Edith Piaf was known for her voice, but her face was just as unforgettable. The French singer, one of the most illustrious entertainers of the 20th century, wore the emotion of her songs in her expressions. Framed by buoyant curls and drawn-on eyebrows like sideways parentheses, her features contorted to form the shape of sorrow or passion or joy coursing through whatever melody she sang.
Born a century ago in Paris on Dec. 19, 1915, Piaf lived a life marked by pain and success in near equal measure. Beginning her career in nightclubs, she rose to national prominence during World War II and achieved international renown following the war. But for all her popularity, she lived in fear of loneliness. Piaf’s mother had abandoned her shortly after she was born, and she was raised for many years in a brothel run by her grandmother. Though she had a daughter at 17, the girl died as a toddler. As she got older, Piaf sunk deeper and deeper into addictions to alcohol and morphine, ultimately dying at 47 of cancer.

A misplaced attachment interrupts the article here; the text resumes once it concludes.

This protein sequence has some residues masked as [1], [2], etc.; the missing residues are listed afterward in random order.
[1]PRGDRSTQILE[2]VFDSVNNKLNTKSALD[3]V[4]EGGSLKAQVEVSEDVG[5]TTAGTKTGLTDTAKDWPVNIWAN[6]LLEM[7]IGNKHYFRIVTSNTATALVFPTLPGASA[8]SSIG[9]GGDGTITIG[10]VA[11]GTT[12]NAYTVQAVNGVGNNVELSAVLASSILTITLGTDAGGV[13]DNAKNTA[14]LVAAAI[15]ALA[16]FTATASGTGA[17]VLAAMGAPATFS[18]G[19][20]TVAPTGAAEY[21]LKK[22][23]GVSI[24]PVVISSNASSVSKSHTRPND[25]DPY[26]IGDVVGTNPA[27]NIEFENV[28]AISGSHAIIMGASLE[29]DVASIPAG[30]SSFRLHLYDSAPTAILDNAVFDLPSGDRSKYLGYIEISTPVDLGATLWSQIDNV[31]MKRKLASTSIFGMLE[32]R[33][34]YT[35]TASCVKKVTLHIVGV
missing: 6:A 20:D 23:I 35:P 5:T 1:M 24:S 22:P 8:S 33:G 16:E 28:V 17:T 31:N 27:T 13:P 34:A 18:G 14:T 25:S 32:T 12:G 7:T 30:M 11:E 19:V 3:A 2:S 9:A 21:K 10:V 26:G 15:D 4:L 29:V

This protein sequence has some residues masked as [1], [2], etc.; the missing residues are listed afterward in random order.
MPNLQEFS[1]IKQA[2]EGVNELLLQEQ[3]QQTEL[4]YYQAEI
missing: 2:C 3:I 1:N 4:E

Perhaps, then, it’s no surprise that a woman who experienced such extreme highs and lows was able to channel pure emotion through her music. On the centennial of her birth, LIFE looks back at a selection of portraits by Gjon Mili, who captured Piaf swept up in the emotion of a song.
Liz Ronk, who edited this gallery, is the Photo Editor for LIFE.com. Follow her on Twitter @lizabethronk.